What is Financial Services?
You may be thinking of Bay Street – or Wall Street – but the stock exchange makes up just a sliver of the financial services industry!
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Check out our Financial Services Career Guide!
In fact, the industry is so large it has considerable implications for every one of us.
How can we define the industry?
The financial services industry refers to those various economic services offered to individuals, businesses and the government, that work with money.
These “various economic services” include the sale and purchase of stock (stock exchange), investments, but also things that affect the average individual consumer: insurance, real estate, credit cards, banking, pensions and debts and loans.
These various companies “work with money” insofar as they are concerned with its creation, storage, management, and investment.
In Canada, the financial services industry is one of the more sizable industries around. Being so central to the Canadian economy’s success and failure, the industry is closely-regulated by government.
Furthermore, the financial services industry is highly compartmentalized. What this means is that the work and production of the industry is divided among a few companies, but no company holds a share of the market large enough to have a monopoly, or be able to strongly influence the industry.
Popular jobs in the industry
While we’ve laid some groundwork on the industry, there are nevertheless many nuances, precisely because of the diversity of the work within financial services.
Accordingly, we’ve decided to highlighted eight of the most popular jobs in the financial services sector: check them out below!
Also known as an Financial Advisor or Personal Consultant, an Investment Advisor advises you on how to invest your money.
Clients hire Financial Advisors primarily for their expertise in market-related investments. While some advisors do specialize, most are well-versed in areas including mutual funds, bonds and stocks. Individuals hire investment advisors primarily so they can recommend, implement and manage their investments.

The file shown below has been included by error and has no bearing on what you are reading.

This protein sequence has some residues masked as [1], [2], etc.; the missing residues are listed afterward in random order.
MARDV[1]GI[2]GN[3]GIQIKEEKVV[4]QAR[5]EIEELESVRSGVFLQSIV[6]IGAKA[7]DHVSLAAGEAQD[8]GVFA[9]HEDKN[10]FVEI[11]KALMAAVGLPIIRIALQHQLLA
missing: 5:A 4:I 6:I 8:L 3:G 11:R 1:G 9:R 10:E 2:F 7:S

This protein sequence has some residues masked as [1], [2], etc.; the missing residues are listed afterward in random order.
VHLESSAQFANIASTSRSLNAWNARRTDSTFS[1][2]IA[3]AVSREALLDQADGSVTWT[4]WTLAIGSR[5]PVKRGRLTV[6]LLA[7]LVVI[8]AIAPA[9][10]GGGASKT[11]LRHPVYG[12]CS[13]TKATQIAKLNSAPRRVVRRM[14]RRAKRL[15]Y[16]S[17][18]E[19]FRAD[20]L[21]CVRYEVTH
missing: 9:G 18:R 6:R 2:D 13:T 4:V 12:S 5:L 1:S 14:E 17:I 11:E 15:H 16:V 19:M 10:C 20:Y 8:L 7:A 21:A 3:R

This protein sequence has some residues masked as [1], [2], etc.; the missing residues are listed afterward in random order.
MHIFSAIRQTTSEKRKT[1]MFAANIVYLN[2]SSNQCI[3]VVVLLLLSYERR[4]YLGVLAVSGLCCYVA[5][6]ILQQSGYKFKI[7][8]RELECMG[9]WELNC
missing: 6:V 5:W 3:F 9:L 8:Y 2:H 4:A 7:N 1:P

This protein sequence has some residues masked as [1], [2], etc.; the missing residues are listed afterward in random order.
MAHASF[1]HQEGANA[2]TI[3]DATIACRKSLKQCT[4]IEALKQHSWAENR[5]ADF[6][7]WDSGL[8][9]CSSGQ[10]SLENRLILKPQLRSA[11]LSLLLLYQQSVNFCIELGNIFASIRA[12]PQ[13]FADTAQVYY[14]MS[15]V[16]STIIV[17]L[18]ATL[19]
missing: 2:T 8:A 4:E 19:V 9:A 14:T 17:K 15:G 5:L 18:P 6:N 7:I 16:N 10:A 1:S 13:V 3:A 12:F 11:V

The Financial Analyst or Consultant has comparable expertise to the Financial Advisor, but is different with regard to his/her clientele. While financial advisors are employed by individuals, financial analysts are typically hired by investment firms, insurance companies or banks.
Instead of personal investments, the work of the Financial Analyst is primarily to follow and analyze an assigned company’s financials, determining where the company earns and loses money.
Financial Analysts will forecast projections for future company growth and recommendations for improving a company’s finances.
Financial Planners assist individuals and often offer investment management services.
Individuals seeking financial advice on things like marriage, retirement or an education fund for their children, will hire a Financial Planner to get an assessment of their financial situation and gain financial advice for the future.
The primary distinction between Financial Planners and Financial Advisors is two-fold. First, Financial Planners are required to be certified professionally, with the designation of Certified Financial Planner (or CFP). Secondly, Financial Planners are chiefly concerned with long-term financial planning, using the process to benefit all aspects of personal finance including: budgeting, saving, debt planning, investment, insurance, retirement and estate planning.
A Financial Auditor verifies the financial statements of individuals, companies, organizations or governments in order to express an audit opinion.
The audit opinion is intended to express, but not guarantee that the financial statement provided by any legal entity is, fair and accurately represented.
The auditor – internal or external – offers an objective, and independent examination to ensure the integrity and credibility of whatever body is being audited, and also consequently reduces investor risk and capital costs for those who are hired to prepare financial statements.
Actuaries are financial professionals who consider financial impact of risk and uncertainty. Typically, Actuaries offer assessment or evaluations in order to minimize financial losses, when uncertain and unfortunate circumstances come up.
Actuaries may, for example, estimate long-term costs and damages incurred by natural disasters or wars.
An Account Manager works for a company and is responsible for building strong relationships with the company’s clientele, as well as managing sales.
While the Account Manager does not manage the client’s account daily, he/she does manage the company-client relationship. Account Managers serve as the intermediary between customer service and the sales team, and are assigned to existing client accounts with the purpose of creating long term relationships with clients and managing their portfolios.